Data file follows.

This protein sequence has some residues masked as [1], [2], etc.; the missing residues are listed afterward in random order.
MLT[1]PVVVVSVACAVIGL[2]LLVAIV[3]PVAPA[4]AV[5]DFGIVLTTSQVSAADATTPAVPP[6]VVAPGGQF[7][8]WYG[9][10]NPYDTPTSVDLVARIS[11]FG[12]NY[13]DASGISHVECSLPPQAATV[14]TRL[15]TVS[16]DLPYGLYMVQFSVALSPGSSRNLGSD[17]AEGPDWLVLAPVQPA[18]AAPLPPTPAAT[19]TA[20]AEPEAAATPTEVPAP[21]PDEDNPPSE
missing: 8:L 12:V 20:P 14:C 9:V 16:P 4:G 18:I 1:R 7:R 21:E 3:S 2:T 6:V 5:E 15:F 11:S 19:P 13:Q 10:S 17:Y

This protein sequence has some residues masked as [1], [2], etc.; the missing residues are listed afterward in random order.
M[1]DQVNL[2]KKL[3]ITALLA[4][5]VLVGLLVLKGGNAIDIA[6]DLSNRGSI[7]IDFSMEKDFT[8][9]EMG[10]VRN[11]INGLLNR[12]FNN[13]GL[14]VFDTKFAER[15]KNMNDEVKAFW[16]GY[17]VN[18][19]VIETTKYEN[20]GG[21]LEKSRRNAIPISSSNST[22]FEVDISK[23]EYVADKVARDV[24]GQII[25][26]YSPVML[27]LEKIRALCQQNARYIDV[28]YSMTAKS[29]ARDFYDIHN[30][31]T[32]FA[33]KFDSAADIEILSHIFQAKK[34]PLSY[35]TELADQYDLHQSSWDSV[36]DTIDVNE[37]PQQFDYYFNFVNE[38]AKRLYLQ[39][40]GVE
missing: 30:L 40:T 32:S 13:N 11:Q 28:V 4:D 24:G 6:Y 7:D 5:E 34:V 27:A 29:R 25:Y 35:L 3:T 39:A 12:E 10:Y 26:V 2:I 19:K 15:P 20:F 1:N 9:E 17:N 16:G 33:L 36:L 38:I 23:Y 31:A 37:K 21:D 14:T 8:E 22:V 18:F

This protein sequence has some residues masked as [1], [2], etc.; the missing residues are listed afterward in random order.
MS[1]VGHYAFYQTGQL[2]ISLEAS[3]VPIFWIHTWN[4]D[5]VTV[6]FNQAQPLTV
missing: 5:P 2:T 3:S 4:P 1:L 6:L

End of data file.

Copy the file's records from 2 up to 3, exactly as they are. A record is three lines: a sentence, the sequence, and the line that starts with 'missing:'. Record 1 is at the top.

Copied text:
This protein sequence has some residues masked as [1], [2], etc.; the missing residues are listed afterward in random order.
M[1]DQVNL[2]KKL[3]ITALLA[4][5]VLVGLLVLKGGNAIDIA[6]DLSNRGSI[7]IDFSMEKDFT[8][9]EMG[10]VRN[11]INGLLNR[12]FNN[13]GL[14]VFDTKFAER[15]KNMNDEVKAFW[16]GY[17]VN[18][19]VIETTKYEN[20]GG[21]LEKSRRNAIPISSSNST[22]FEVDISK[23]EYVADKVARDV[24]GQII[25][26]YSPVML[27]LEKIRALCQQNARYIDV[28]YSMTAKS[29]ARDFYDIHN[30][31]T[32]FA[33]KFDSAADIEILSHIFQAKK[34]PLSY[35]TELADQYDLHQSSWDSV[36]DTIDVNE[37]PQQFDYYFNFVNE[38]AKRLYLQ[39][40]GVE
missing: 30:L 40:T 32:S 13:N 11:Q 28:V 4:D 24:G 6:Y 7:D 5:E 34:V 27:A 29:R 25:Y 35:L 3:T 39:A 12:E 10:Y 26:V 2:I 19:K 15:P 20:F 1:N 9:E 17:N 16:G 33:L 36:L 38:I 23:Y 31:A 37:K 21:D 14:T 8:E 22:V 18:F

This protein sequence has some residues masked as [1], [2], etc.; the missing residues are listed afterward in random order.
MS[1]VGHYAFYQTGQL[2]ISLEAS[3]VPIFWIHTWN[4]D[5]VTV[6]FNQAQPLTV
missing: 5:P 2:T 3:S 4:P 1:L 6:L